You are here

Europe's populist surge fuelled by migrant crisis

Friday, September 30, 2016 - 11:22
40029815 - 30_09_2016 - GREECE-EUROPE-MIGRANTS.jpg
Hungarians are poised to reject the EU's troubled refugee quota plan in a referendum on Sunday, as fiercely anti-migrant Prime Minister Viktor Orban rides a populist wave across the bloc.

[BUDAPEST] Hungarians are poised to reject the EU's troubled refugee quota plan in a referendum on Sunday, as fiercely anti-migrant Prime Minister Viktor Orban rides a populist wave across the bloc.

Following are the main European populist parties that have stoked concerns about the continent's worst migrant crisis since World War II to boost their support and even enter government in some countries.

Germany: Chancellor Angela Merkel's Christian Democratic Union (CDU) suffered a stinging setback in state elections in Berlin on Sept 18 in a backlash against her "open-door" refugee policy.

Alternative for Germany (AfD) won seats in the regional parliament with 14 per cent of the vote - not far behind the CDU's 18 per cent.

A recently elected Berlin deputy for the AfD reportedly called Syrian refugees "disgusting worms" and said asylum seekers were "parasites which are feeding off the German people".

Two weeks earlier, the AfD came ahead of the CDU in a northeastern regional poll. It now has seats in 10 out of Germany's 16 regional parliaments.

Austria: The Freedom Party (FPOe) narrowly missed winning a May 22 presidential election. This would have made Norbert Hofer Europe's first far-right elected head of state since 1945.

However, Mr Hofer will have another stab at winning the election on Dec 4 after the country's highest court annulled the May result due to procedural irregularities. He has said Islam "has no place in Austria".

Austria was located on the so-called Balkan migrant route, which saw hundreds of thousands of people, many fleeing the Syrian war, trek up from Greece towards northern Europe last year.

Slovakia: In March, the People's Party Our Slovakia won 14 seats in the country's 150-seat parliament, four years after it was founded on a platform hostile to the Roma minority, the EU and Nato. Party leader Marian Kotleba has been branded a neo-Nazi by opponents.

Populism has spread into mainstream parties too, with Prime Minister Robert Fico taking one of the EU's tougher stances on immigration.

He has branded the migrant crisis an "onslaught" and called EU migrant policy "ritual suicide".

Hungary: Orban, head of the right-wing Fidesz party, has organised the October 2 referendum on migrant relocation under an EU quota plan. In late 2015, Hungary built fences along its borders with Serbia and Croatia to stem the massive tide of migrants. Other countries in the Balkans then followed suit.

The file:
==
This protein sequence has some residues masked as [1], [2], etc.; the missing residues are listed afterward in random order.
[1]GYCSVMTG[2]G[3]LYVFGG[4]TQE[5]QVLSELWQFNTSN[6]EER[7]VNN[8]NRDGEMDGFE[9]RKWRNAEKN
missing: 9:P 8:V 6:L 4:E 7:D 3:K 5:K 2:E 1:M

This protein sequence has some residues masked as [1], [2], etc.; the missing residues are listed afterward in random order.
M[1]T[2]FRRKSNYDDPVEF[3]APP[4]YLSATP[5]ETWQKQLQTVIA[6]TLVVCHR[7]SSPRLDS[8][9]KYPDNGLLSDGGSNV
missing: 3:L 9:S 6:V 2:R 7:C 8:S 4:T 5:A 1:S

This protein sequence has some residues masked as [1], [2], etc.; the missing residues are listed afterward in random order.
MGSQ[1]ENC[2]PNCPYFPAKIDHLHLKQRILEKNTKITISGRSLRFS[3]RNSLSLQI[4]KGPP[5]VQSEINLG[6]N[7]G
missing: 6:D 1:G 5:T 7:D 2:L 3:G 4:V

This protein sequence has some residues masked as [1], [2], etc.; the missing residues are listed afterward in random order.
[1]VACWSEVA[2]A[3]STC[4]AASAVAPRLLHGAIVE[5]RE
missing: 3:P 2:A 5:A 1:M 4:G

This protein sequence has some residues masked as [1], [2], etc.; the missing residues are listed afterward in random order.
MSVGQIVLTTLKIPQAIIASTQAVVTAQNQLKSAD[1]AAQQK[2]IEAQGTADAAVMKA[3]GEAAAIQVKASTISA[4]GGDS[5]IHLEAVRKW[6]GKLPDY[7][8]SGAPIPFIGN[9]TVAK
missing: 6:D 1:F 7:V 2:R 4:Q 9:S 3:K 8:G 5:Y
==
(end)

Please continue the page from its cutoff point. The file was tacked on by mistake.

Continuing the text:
Those migrants who do sneak through into Hungary suffer illegal border pushbacks and unlawful detention, Amnesty International said Tuesday.

Orban has called immigration "poison" and has said that "every single migrant poses a public security and terror risk".

Poland: The Law and Justice (PiS) party swept back into power in late 2015 after nearly a decade, playing on fears sparked by the refugee influx.

Its leader Jaroslaw Kaczynski has said refugees bring "cholera to the Greek islands, dysentery to Vienna, various types of parasites".

Norway: The Progress Party joined a government coalition in 2013 after winning 16 per cent of the vote.

The party's Sylvi Listhaug, immigration and integration minister, has said "the tyranny of kindness is blowing over Norwegian society like a nightmare".

Denmark: The Danish People's Party won 21 per cent of the vote in a 2015 legislative poll. The minority government needs the party's support to pass legislation.

Denmark introduced a host of measures to deter migrants earlier this year, including allowing police to confiscate some of their valuables to help pay for their accommodation.

Finland: The nationalist Finns Party won 18 percent of the vote in 2015 legislative elections and is now a part of the government coalition, although its popularity has fallen. Party leader Timo Soini is foreign minister.

Britain: A historic vote on June 23 to leave the EU was the biggest success to date of populist movements since the bloc was founded.

The "Leave" victory was driven in large part by worries about immigration, economic uncertainty and a perception that an out-of-touch Brussels elite was making the rules.

With the Labour Party in crisis, the new head of the eurosceptic UK Independence Party (UKIP), Diane James, has said she wants the group to become Britain's main opposition force.

France: The National Front (FN) has notched up several local electoral successes since 2012. The FN's Marine Le Pen has likened the migrant influx to the "barbarian invasions" of the fourth century.

Boosted by the succession of Islamist "terror" attacks in France, polls consistently tip Ms Le Pen to reach the second round of France's presidential election in 2017.

Netherlands: The far-right Freedom Party is currently leading polls for a March 2017 legislative vote. The party's platform calls for a closure of "all mosques and Islamic schools" and "a ban on the Koran."

BLOOMBERG

Powered by GET.comGetCom